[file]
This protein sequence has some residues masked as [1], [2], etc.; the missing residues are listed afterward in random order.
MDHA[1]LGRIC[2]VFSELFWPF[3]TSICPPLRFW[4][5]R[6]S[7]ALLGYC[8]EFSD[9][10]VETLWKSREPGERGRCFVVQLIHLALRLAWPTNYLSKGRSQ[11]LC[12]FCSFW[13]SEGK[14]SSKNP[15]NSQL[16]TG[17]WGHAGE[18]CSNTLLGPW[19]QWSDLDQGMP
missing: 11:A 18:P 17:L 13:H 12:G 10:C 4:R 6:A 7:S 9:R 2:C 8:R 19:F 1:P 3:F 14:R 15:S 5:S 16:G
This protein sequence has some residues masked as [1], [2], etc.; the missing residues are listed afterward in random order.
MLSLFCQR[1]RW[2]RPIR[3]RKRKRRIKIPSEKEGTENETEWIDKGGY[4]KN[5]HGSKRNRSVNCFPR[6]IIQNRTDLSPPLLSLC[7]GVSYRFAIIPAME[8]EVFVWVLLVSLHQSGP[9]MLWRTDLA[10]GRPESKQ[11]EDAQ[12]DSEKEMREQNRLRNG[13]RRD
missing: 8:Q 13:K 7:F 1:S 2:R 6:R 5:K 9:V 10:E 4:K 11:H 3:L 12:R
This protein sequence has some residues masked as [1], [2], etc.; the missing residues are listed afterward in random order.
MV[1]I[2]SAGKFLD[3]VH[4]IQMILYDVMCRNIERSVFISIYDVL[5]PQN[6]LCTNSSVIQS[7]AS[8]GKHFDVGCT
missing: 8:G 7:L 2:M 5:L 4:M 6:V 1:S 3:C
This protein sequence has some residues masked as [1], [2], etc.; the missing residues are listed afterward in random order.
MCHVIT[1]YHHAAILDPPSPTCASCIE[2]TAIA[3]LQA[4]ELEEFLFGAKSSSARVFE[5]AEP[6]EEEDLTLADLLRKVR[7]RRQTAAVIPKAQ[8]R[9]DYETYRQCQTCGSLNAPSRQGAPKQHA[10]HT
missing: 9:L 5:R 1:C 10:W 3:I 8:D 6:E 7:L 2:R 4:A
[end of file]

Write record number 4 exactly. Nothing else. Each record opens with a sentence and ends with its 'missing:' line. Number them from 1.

This protein sequence has some residues masked as [1], [2], etc.; the missing residues are listed afterward in random order.
MCHVIT[1]YHHAAILDPPSPTCASCIE[2]TAIA[3]LQA[4]ELEEFLFGAKSSSARVFE[5]AEP[6]EEEDLTLADLLRKVR[7]RRQTAAVIPKAQ[8]R[9]DYETYRQCQTCGSLNAPSRQGAPKQHA[10]HT
missing: 9:L 5:R 1:C 10:W 3:I 8:D 6:E 7:L 2:R 4:A